... created empire, they were not a farthing to the good for all the long train of waggons filled with gold and silver and bales of bank-notes that streamed over the frontier when the war indemnity was paid. If possible, their position was made worse instead of better; as, from the more extravagant style of living now adopted, in lieu of the former frugal habits in vogue—on account of the soldiers of the Fatherland learning to love luxury through their becoming accustomed during the campaign to what they had never dreamt of in their ...
— Fritz and Eric - The Brother Crusoes • John Conroy Hutcheson

... some of the breadth of Constable. Forgive the comparisons, Mr. Trenholme. Of course, the style is your own, but one uses the names of accepted masters largely as adjectives to explain one's meaning. You are a true impressionist. You paint Nature as you see her, not as she is, yet your technique is superb and your observation just. For instance, every shadow in this lovely drawing shows ...
— The Strange Case of Mortimer Fenley • Louis Tracy

... Astronomy are treated of, and the Theory and most simple Methods of Finding Time, Latitude, and Longitude, by Chronometers, Lunar Observations, Single and Double Altitudes, are taught. Third edition, enlarged and improved. By M. F. Maury, Lieut. U.S. Navy. 8vo. sheep, library style. $3 50. ...
— Mysteries of Bee-keeping Explained • M. Quinby

... a straightforward, manly style, that went to their hearts. When he sat down they continued to applaud for several minutes before filing out to ...
— Grey Town - An Australian Story • Gerald Baldwin

... old Chateau. Let us say Le Chateau de Jean. You want to know everything about it. Good. You inquire of the Guide Joanne which professes to show you all over France, and which does it, mind you, in what would be an exhaustive style if it was not written with such an evident eye to the bookselling business. For example suppose you are looking for information about the well-known ancient Chateau de Jean, here is a specimen of what Joanne would say on ...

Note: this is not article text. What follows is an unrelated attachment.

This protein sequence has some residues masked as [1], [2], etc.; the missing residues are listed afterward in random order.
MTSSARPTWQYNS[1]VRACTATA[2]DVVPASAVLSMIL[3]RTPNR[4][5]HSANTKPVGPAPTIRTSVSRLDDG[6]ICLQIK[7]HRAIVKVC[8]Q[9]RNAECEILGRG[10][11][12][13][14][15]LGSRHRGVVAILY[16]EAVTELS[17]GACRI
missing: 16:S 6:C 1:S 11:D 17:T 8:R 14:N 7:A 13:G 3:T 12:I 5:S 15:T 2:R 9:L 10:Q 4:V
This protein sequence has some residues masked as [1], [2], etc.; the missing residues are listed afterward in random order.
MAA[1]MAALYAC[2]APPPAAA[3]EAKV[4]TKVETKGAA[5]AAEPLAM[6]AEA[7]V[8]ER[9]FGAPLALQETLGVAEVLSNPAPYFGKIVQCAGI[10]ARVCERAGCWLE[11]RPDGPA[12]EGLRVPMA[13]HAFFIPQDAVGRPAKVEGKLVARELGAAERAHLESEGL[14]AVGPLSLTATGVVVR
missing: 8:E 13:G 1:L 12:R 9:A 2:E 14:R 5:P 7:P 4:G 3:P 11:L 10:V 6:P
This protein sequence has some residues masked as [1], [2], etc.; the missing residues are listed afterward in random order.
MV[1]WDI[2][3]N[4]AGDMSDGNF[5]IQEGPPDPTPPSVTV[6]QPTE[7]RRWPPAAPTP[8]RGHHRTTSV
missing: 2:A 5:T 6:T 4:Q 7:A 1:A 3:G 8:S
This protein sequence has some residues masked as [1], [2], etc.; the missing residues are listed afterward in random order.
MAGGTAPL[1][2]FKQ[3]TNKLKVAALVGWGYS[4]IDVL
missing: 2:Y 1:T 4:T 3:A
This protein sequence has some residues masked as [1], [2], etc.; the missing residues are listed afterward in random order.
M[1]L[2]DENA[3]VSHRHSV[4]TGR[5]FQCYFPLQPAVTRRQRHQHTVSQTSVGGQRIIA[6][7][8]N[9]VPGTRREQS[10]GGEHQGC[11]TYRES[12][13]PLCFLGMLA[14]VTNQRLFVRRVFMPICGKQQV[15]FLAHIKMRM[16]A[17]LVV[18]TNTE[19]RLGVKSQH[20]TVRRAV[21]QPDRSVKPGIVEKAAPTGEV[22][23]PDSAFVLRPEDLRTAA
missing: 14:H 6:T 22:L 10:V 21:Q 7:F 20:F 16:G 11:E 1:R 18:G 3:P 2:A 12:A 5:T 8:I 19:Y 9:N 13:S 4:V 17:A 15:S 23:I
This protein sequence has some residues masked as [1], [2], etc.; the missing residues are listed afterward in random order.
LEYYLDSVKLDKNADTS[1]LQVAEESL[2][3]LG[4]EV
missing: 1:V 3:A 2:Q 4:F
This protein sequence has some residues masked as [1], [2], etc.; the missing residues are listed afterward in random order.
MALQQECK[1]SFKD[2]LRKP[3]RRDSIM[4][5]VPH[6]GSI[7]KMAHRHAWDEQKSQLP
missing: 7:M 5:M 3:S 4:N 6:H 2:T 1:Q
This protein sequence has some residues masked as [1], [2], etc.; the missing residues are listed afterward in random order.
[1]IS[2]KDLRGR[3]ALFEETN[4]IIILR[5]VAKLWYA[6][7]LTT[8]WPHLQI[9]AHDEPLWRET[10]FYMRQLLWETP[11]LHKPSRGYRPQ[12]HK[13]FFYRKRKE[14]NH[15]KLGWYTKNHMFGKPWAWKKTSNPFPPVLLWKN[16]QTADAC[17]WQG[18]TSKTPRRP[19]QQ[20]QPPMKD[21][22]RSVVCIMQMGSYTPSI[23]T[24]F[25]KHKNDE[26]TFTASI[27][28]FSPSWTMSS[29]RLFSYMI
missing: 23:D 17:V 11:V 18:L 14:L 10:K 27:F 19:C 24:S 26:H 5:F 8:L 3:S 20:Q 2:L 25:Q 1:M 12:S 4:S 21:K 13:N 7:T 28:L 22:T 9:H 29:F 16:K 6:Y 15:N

— Punch, or the London Charivari, Vol. 93, September 24, 1887 • Various

... pamphlet is given over to expounding the illogicalities and inconsistencies of the established spelling, and here G. W.'s style of writing, which is colloquial, racy and allusive, is effective enough. It is not so well suited, however, to orderly and clear exposition of his proposed amendment—unfortunately, since this is what is likely to be of most interest to us today (and ...
— Magazine, or Animadversions on the English Spelling (1703) • G. W.

... process of setting up tons of good and bad literature, he had learned—half unconsciously—to appraise and to discriminate. In the same half-unconscious way, he was actually gaining some inkling of the niceties of style. After he began "learning the river," Clemens once wrote a funny sketch about Captain Sellers which made a genuine "hit" with the officers on the boat. The sketch fell into the hands of the "river-editor" of the 'St. Louis Republican', found a place in that journal, and was widely ...
— Mark Twain • Archibald Henderson